Investors have some burning questions heading into the upcoming earnings report from Netflix (NFLX -1.74%). The streaming video giant shocked Wall Street in mid-April when it projected millions of subscriber losses in the current quarter. Executives also said sales would rise by just about 10% in Q2, or about half the rate that management had been targeting as recently as last year.
That slowdown is a big concern, but I see two more important issues that Netflix should clear up in this earnings announcement. The first one impacts growth over the short term, and the other sits at the heart of the investing thesis for this battered stock.
Let's take a look at the main worries heading into the report on July 19.
1. How low can growth go?
The immediate question is where Netflix's growth rate might stabilize after declining sharply in each of the last few quarters. It was only about a year ago that the company was posting robust sales expansion of 20% or more. And that level isn't arbitrary but reflects major financial goals for the business. "The big prize is keeping revenue growth at 20%," Co-CEO Reed Hastings said in early 2021.
Since then, Netflix's year-over-year quarterly growth rate has dropped from about 24% to below 10%. We'll learn on Tuesday whether executives see a further decline ahead in Q3. On the other hand, the company might have spurred renewed engagement through popular content like season four of Stranger Things.
Netflix took a different approach to that show's latest season, too, by staggering its release. That shift might support higher subscriber numbers at the start of fiscal Q3, but it could also help lift engagement overall if it becomes a wider practice.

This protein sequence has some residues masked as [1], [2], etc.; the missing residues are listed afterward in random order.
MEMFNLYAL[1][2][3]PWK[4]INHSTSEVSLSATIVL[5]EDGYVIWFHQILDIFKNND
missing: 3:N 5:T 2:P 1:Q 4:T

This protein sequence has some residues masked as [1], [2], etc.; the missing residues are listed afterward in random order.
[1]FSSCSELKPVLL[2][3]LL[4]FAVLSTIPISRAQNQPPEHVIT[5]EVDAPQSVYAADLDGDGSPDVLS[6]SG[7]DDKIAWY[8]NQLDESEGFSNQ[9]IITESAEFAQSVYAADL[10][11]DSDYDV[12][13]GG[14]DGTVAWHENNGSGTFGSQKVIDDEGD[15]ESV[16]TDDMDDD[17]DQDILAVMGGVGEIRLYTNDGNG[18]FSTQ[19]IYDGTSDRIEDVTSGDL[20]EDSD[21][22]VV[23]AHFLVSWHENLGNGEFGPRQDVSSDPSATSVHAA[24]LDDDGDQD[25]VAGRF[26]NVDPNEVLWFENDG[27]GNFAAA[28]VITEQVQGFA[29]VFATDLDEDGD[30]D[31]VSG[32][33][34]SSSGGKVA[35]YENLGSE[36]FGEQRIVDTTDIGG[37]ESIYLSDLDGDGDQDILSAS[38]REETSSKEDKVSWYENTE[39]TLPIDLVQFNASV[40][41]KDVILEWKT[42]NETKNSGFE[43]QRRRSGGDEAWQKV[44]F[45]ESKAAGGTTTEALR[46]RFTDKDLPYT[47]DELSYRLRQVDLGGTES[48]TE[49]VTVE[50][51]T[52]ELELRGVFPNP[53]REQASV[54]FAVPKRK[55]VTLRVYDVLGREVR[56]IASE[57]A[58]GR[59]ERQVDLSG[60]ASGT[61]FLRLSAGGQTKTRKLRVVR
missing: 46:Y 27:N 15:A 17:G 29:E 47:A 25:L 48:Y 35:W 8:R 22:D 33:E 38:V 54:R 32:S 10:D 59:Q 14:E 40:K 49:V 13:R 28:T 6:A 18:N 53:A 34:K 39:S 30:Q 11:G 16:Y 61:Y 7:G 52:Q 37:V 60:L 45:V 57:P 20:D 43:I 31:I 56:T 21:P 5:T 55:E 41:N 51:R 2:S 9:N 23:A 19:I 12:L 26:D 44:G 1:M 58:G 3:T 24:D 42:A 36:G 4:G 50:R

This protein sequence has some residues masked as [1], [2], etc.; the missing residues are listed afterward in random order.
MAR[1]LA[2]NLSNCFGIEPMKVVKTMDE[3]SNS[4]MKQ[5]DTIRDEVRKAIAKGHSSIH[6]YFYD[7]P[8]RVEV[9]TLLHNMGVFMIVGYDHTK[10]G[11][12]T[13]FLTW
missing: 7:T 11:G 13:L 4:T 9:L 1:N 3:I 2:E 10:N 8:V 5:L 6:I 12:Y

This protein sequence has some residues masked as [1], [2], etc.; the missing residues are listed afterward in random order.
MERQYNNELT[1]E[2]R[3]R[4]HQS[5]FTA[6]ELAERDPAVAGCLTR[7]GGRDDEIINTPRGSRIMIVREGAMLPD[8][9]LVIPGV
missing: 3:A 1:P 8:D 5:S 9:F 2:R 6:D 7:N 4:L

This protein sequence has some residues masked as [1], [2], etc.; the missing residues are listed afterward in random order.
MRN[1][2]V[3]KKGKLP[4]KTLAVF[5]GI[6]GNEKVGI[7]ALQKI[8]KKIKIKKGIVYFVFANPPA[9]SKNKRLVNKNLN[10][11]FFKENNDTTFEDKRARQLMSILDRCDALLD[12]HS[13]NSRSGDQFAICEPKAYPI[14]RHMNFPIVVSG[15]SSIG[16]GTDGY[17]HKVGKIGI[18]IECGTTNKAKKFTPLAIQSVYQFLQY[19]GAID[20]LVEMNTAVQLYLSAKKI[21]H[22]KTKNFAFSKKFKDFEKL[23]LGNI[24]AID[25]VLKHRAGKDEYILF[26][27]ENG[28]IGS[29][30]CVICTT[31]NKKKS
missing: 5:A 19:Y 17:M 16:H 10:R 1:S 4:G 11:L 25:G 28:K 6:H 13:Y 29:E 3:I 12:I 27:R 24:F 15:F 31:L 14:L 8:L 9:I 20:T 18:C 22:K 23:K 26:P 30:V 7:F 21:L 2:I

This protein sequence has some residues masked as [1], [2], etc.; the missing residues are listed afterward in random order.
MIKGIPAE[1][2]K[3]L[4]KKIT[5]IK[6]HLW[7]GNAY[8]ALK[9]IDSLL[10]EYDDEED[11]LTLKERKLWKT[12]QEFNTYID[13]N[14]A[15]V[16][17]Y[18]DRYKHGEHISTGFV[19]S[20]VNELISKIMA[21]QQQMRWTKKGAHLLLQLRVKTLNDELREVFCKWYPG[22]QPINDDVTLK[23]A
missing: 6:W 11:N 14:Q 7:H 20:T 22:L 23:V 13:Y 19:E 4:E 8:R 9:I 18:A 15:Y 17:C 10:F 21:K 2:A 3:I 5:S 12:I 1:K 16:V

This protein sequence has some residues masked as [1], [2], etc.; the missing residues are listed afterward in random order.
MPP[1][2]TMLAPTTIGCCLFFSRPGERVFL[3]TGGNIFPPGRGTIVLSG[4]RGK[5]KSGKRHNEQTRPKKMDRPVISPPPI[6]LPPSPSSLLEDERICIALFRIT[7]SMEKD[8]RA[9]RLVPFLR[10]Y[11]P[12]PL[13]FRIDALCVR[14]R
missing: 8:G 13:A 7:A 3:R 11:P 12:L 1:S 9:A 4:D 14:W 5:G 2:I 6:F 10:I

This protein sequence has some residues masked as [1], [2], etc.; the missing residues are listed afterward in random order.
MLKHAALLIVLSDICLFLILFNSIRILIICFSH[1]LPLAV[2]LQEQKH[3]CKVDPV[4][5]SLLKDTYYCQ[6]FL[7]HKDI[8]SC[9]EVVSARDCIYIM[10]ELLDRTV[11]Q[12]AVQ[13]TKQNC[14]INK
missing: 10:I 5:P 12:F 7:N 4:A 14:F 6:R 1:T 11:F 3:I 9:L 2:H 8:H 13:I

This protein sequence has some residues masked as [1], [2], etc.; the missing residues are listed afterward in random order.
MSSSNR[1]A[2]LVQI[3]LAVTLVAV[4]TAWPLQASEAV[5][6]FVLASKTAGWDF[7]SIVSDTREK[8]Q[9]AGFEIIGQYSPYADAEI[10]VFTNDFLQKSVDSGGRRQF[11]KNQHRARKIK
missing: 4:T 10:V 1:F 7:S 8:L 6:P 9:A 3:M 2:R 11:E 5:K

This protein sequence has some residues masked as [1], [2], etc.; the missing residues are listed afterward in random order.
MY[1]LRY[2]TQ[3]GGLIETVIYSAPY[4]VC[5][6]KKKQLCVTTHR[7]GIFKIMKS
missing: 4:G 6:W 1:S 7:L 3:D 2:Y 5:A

2. Is the flywheel broken?
Netflix's growth approach in the past decade has had a central theme that management has described as a virtuous cycle. It goes like this: The company spends cash on content and on improving the streaming experience. In response, more people sign up for the service and Netflix has room to raise prices, giving it more cash to invest.
The best explanation for the stock price collapse in 2022 is the fear that this cycle has been broken. Netflix boosted spending on content over the past year and released dozens of big original series and movies. Yet engagement is flagging, and new user signups are slowing.
Competition is playing a role, and so is the proliferation of free or deeply discounted streaming content options. Netflix is aiming to neutralize that pricing threat by offering its own ad-supported tier soon. The competition threat isn't new, either, and might even make the streamer a better business over time by forcing it to raise its game in areas like show content, video games, and the tech platform itself.
There's no shortage of areas Netflix can attack here, and its large, cash-flow-positive business and lead in the industry should give it a leg up against most of its peers. But investors won't be excited about Netflix as a growth stock again until the company can demonstrate a clear line between the investments it is making in the business and accelerating subscriber gains.